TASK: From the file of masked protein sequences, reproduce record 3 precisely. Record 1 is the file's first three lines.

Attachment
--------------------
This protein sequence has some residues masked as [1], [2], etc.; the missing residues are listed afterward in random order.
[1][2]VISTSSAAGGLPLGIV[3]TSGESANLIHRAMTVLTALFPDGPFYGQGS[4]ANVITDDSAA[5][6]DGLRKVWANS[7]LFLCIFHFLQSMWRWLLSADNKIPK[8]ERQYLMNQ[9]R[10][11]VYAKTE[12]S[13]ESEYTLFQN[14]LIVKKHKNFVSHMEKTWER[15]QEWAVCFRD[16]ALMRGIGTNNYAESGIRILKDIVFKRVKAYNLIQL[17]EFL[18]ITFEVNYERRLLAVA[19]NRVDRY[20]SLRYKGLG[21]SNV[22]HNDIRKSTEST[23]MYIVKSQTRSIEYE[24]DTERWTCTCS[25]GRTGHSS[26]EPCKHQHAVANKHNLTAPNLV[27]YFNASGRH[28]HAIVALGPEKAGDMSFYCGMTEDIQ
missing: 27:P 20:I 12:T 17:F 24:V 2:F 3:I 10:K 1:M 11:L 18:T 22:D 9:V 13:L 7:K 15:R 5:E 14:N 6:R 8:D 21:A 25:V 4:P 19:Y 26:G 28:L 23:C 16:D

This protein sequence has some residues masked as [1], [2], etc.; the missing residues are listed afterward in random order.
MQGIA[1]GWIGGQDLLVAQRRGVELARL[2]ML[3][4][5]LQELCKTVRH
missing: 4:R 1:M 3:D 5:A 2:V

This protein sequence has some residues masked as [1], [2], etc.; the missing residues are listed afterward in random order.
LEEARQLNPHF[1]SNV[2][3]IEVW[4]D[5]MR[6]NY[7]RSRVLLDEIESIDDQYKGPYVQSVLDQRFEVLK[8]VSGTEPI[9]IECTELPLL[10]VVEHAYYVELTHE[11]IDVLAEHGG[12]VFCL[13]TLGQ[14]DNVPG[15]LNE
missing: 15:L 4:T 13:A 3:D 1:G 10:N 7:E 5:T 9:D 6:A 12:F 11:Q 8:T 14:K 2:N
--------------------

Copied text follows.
This protein sequence has some residues masked as [1], [2], etc.; the missing residues are listed afterward in random order.
LEEARQLNPHF[1]SNV[2][3]IEVW[4]D[5]MR[6]NY[7]RSRVLLDEIESIDDQYKGPYVQSVLDQRFEVLK[8]VSGTEPI[9]IECTELPLL[10]VVEHAYYVELTHE[11]IDVLAEHGG[12]VFCL[13]TLGQ[14]DNVPG[15]LNE
missing: 15:L 4:T 13:A 3:D 1:G 10:N 7:E 5:T 9:D 6:A 12:F 11:Q 8:T 14:K 2:N